Is Theory Really Ahead of Measurement? Current Real Business Cycle Theories and Aggregate Labor Market Fluctuations
Lawrence J. Christiano
Northwestern University; Federal Reserve Bank of Cleveland; Federal Reserve Bank of Chicago; Federal Reserve Bank of Minneapolis; National Bureau of Economic Research (NBER)
Northwestern University; National Bureau of Economic Research (NBER)
NBER Working Paper No. w2700
In the l93Os, Dunlop and Tarshis observed that the correlation between hours and wages is close to zero. This classic observation has become a litmus test by which macroeconomic models are judged. Existing real business cycle models fail this test dramatically. Based on this result, we argue that technology shocks cannot be the sole impulse driving post-war U.S. business cycles. We modify prototypical real business cycle models by allowing government spending shocks to influence labor market dynamics in a way suggested by Aschauer (1985), Barro (1981, 1987) and Kormendi (1983), This modification can, in principle, bring the models into closer conformity with the data. While the empirical performance of the models is significantly improved, they still fail to account for the Dunlop-Tarshis observation. Accounting for that observation will require further advances in model development. Consequently, we conclude that theory is behind, not ahead of, business cycle measurement.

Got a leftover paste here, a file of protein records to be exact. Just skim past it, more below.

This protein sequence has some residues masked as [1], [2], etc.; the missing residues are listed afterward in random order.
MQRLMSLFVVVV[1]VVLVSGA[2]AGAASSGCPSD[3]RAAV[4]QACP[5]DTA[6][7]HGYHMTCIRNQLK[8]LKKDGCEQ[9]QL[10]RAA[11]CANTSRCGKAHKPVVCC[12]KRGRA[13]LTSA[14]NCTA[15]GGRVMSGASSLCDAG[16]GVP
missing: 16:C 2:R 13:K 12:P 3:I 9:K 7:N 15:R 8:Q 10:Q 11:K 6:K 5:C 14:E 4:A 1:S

Number of Pages in PDF File: 59working papers series
Date posted: January 14, 2001
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